"Party of the second part agrees to furnish some equipment at first, later to furnish equipment in proportion to his increase in percentage of the income. He further agrees to answer any and all calls, work unselfishly for the advancement of the parties of the agreement. He agrees to rent an adjoining room in the Stafford Building at the rate of $25.00 per month.
"The parties to the agreement both agree to allow at least 14 days each year for vacation. Each to take full responsibility while the other is absent.
"After 33% is reached the increase shall be graduated as stated provided party of second part shall produce and bring into the business that percentage, otherwise according to amount of business produced.
"Party of the second part agrees to pay to party of the first part the sum of five thousand dollars cash as damage, if party of the second part, of his own free will and unprovoked by party of the first part, severs connections and sets up private practice in Carbon County within four years from the date of contract." (Signed and witnessed.)
That thereafter, on or about July 5, 1930, in accordance with said agreement, plaintiff and defendant together engaged in the practice of medicine in Helper, Carbon county, Utah, and continued together in said practice in said place to and including November 23, 1930. That on November 24, 1930, defendant severed connection with plaintiff and set up in the private practice of medicine at Hedper, Carbon county, Utah. And that, ever since said date, defendant, separate and apart from plaintiff and against the will and without the consent of plaintiff has practiced medicine and is now practicing medicine in Carbon county, Utah. That defendant of his own free will and unprovoked by plaintiff severed said connection with plaintiff and set up in private practice in Carbon county, Utah, within four years from the date of said contract.
There are other findings relative to certain issues raised by a counterclaim which defendant filed in the case, but since they in no wise relate to any matter involved in this appeal, they are omitted from the above statement of the facts.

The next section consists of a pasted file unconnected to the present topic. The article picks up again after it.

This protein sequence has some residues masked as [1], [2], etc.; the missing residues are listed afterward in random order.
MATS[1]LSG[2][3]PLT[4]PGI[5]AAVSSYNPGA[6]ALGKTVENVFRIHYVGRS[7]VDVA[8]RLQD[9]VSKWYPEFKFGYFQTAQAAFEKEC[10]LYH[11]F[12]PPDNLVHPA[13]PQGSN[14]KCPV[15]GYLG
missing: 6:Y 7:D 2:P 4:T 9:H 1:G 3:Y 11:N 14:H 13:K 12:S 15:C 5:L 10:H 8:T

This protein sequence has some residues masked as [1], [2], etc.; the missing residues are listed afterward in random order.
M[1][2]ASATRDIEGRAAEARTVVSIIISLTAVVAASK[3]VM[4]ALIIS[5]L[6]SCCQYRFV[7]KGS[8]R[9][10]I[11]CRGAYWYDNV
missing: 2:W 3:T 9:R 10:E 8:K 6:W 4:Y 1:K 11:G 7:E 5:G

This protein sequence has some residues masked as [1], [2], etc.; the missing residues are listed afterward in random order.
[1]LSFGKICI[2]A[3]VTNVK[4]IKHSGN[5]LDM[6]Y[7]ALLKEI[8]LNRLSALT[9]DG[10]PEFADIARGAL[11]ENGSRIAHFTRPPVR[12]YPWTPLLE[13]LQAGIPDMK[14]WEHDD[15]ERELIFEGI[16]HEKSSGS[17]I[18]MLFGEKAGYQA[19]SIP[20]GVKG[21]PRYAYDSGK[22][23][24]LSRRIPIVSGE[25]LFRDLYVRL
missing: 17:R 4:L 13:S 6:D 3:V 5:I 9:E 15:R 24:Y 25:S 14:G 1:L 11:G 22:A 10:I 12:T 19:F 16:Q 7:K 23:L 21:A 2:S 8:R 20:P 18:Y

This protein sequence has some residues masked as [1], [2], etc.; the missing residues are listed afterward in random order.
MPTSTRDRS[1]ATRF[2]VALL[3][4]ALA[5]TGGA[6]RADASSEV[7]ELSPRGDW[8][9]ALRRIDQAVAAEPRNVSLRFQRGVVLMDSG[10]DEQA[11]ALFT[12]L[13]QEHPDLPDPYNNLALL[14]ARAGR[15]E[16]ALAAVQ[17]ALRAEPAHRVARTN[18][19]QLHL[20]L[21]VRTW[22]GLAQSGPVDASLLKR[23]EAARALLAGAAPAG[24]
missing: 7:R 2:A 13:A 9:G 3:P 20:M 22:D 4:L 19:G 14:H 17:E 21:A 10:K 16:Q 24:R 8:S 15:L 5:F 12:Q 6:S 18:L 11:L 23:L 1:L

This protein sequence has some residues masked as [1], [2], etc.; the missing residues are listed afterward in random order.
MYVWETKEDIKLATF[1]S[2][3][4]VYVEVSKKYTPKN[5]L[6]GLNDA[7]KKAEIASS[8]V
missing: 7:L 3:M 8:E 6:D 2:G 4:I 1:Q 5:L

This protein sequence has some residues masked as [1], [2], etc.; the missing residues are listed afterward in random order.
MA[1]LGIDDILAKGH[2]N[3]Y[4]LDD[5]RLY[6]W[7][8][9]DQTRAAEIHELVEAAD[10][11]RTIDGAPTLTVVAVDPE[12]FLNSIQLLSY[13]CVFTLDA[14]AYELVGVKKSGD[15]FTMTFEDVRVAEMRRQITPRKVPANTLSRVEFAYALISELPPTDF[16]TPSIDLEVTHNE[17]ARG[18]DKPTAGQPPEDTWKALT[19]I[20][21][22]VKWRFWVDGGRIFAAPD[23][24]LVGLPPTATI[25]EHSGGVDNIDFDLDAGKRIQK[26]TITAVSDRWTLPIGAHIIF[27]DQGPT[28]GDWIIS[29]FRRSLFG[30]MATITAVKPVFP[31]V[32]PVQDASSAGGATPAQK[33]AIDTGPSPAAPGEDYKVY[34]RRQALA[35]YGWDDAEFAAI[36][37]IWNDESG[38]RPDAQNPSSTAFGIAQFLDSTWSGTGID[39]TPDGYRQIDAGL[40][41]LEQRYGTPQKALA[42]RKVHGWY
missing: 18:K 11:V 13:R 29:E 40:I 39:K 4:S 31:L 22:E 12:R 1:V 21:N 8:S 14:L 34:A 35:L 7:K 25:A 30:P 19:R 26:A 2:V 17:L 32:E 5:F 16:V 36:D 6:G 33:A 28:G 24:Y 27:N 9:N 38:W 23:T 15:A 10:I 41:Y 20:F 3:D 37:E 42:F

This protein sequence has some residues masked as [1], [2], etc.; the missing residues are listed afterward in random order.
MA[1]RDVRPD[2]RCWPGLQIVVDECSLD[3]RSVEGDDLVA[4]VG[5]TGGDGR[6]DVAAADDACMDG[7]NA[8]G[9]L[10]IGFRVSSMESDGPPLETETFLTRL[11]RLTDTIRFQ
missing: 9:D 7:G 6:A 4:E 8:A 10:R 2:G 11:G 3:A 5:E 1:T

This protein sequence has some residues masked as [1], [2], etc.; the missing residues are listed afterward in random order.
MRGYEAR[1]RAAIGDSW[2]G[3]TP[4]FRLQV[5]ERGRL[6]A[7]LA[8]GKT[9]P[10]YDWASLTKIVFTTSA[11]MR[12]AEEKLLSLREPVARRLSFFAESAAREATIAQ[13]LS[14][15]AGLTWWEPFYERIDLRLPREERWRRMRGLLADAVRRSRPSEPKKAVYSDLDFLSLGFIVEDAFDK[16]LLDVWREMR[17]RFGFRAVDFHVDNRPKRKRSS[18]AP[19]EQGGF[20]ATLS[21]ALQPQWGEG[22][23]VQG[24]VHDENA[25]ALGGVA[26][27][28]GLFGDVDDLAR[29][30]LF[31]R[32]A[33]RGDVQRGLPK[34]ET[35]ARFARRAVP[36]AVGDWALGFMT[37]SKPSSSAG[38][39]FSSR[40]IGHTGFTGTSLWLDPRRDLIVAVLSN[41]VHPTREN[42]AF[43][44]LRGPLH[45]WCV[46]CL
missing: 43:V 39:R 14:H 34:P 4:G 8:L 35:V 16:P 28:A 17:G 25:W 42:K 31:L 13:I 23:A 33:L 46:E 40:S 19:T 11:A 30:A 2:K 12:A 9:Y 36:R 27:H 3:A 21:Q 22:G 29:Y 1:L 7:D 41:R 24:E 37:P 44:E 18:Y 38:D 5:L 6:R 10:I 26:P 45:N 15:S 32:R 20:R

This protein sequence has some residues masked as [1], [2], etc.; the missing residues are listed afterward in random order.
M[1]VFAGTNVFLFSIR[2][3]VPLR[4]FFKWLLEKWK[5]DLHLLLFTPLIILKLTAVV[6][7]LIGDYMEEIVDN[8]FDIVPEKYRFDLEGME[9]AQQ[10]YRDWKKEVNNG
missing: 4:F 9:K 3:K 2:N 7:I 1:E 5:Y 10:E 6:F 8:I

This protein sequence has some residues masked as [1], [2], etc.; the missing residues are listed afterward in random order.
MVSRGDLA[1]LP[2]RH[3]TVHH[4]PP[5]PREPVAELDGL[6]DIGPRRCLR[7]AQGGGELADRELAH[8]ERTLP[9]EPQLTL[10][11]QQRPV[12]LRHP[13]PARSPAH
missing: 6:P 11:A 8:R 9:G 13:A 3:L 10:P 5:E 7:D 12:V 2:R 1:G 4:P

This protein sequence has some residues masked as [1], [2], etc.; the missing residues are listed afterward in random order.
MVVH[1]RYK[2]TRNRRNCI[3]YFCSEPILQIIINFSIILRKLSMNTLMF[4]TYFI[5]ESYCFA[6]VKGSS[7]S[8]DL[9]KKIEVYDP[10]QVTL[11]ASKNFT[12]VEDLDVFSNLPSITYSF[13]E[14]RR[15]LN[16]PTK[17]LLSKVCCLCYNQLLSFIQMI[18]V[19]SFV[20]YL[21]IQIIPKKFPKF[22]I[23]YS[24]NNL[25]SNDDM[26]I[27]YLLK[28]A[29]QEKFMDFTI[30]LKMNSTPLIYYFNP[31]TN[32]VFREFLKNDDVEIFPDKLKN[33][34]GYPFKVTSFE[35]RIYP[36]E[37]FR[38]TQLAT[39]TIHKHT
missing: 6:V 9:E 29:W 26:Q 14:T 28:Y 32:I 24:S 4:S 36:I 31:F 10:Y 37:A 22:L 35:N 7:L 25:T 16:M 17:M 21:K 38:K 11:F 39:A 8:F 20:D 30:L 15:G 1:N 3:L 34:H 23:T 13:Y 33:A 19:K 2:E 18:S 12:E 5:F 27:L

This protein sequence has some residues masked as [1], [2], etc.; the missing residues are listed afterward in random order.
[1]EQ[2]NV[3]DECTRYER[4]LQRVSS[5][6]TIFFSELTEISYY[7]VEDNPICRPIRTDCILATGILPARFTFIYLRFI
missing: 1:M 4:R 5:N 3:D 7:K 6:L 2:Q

Appellant's claim is that, as a matter of law, he is entitled under the facts above stated to the injunctive relief prayed for and hence that the judgment must be reversed. His argument is that there is a covenant implied in said contract, which is as much a part of the same as if it had been expressly stated therein, Cummings v. Nielson, 42 Utah 157, 129 P. 619, on the part of Dr. Low, that he will not engage in the practice of medicine in Carbon county, Utah, during the four-year period commencing with the date of the contract; that respondent has breached, and is continuing to breach, said implied restrictive covenant by engaging in the practice of medicine in said county during said time; that appellant is not entitled to enforce the stipulation for damages contained in the last paragraph of said contract because that stipulation is for a penalty, which the courts will not enforce, and not for liquidated damages (17 C.J., beginning on page 931, and cases therein cited); that an action at law for compensatory damages will not afford him adequate relief because the damages which he will sustain from the breach of the said covenant are not capable of ascertainment; and that, therefore, he has no adequate remedy at law and injunction is his proper remedy, citing Proctor v. Hansel, 205 Iowa 542, 218 N.W. 255; Cook v. Johnson, 47 Conn. 175, 36 Am. Rep. 64; Doty v. Martin, 32 Mich. 462; Randolph v. Graham (Tex.Civ.App.) 254 S.W. 402; Granger v. Craven, 159 Minn. 296, 199 N.W. 10, 52 A.L.R. 1356, and extensive note to the latter case; Wilkinson v. Cooley, 164 Pa. 35, 30 A. 286, 26 L.R.A. 114; Threlkeld v. Steward, 24 Okla. 403, 103 P. 630, 138 Am. St. Rep. 888. See, also, Shubert Theatrical Co. v. Rath et al. (C.C.A.) 271 F. 827, 20 A.L.R. 846; Menter Co. v. Brock, 147 Minn. 407, 180 N.W. 553, 20 A.L.R. 857, and an extensive annotation to the latter case beginning on page 861 of the latter collection of cases; Samuel Stores v. Abrams, 94 Conn. 248, 108 A. 541, 9 A.L.R. 1450, and a note appearing on page 1456 of the latter collection of cases; Freudenthal v. Espey, 45 Colo. 488, 102 P. 280, 26 L.R.A. (N.S.) 961; Turner v. Abbott, 116 Tenn. 718, 94 S.W. 64, 6 L.R.A. (N.S.) 892, 8 Ann. Cas. 150; McCall Co. v. Wright, 198 N.Y. 143, 91 N.E. 516, 31 L.R.A. (N.S.) 249.